Federal Communications Commission (FCC) Chairman Ajit Pai, left, greets witnesses before the meeting where the FCC voted to repeal net neutrality, Dec. 14, 2017, in Washington.
Photo: Jacquelyn Martin / AP

A California man who emailed FCC Chairman Ajit Pai and threatened to murder his children in 2017 has been sentenced to 20 months in prison.

Markara Man, 33, was arrested last year at his Norwalk, California residence where FBI agents recovered digital evidence he’d threatened to kill the chairman’s kids. Prosecutors said the man was upset over Pai’s decision to repeal the FCC’s Obama-era net neutrality rules.

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A federal case was brought against Markara last June in the Eastern District of Virginia. He pleaded guilty in September. In addition to the 20 months, which includes time served, he was sentenced to three years of supervised release.

Even after he pleaded guilty, which qualified him for a reduced sentence under U.S. guidelines, Markara was facing more than four years in prison. His sentencing record states that a “Letter from chairman” was included in a report prepared by the court’s probation officer. It’s unclear what was said in the letter.

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Chairman Pai did not immediately respond to a request for comment.

Court records show Markara wrote to Pai’s government email address multiple times in December 2017 after the FCC voted to repeal the net neutrality rules. Days before, the commission was forced to evacuate the FCC building, a mile and a half from Capitol Hill, due to a bomb threat called in by a different person.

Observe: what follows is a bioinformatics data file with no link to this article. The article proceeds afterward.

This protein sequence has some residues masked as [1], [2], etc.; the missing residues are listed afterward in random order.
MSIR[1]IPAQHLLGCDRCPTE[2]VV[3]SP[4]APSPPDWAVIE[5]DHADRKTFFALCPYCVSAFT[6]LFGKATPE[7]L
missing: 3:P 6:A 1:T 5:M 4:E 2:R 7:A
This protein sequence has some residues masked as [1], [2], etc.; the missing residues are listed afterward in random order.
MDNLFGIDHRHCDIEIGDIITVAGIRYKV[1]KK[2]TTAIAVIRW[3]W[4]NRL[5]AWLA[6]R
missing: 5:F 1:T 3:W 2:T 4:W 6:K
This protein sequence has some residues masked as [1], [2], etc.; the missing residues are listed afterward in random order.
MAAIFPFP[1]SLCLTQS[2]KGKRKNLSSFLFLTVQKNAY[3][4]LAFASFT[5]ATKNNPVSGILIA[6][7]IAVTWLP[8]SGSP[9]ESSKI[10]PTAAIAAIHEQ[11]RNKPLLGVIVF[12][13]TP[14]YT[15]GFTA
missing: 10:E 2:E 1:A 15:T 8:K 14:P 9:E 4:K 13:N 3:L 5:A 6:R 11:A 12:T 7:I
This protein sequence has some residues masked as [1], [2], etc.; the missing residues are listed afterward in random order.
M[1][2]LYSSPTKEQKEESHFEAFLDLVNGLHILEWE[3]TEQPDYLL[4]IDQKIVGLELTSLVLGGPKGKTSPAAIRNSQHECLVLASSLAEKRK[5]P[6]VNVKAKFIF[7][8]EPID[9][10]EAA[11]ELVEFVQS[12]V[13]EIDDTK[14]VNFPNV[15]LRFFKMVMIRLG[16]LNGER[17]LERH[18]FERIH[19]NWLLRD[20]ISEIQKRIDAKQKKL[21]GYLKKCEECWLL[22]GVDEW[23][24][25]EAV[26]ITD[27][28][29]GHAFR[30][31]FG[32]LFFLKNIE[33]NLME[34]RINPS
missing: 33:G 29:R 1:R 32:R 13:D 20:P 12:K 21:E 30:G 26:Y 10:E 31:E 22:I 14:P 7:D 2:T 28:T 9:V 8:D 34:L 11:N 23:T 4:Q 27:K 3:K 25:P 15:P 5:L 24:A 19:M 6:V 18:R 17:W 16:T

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Markara wrote in one email on December 20, 2017, “I will find your children and I will kill them.” The email included the names and addresses of three schools in or around the Arlington, Virginia, area. They were not the schools Pai’s kids attend.

In a second email minutes later, Markara attached a photo of the chairman that included a framed picture of his wife and kids in the foreground.

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During the search of his home, Markara attempted to delete data off his phone by initiating a factory reset and then lied about it, FBI agents reported. During questioning, however, he admitted to sending the threat.

Court records show he also wrote Pai an apology, which said, “I’m sorry I made a threat against your kids. That was crossing the line. I hope you’ll change your mind on net neutrality.”

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When Markara pleaded guilty in September, Pai thanked the Justice Department, FBI, and FCC security officials for protecting his family. “I am deeply grateful for all they have done to keep us safe,” he said.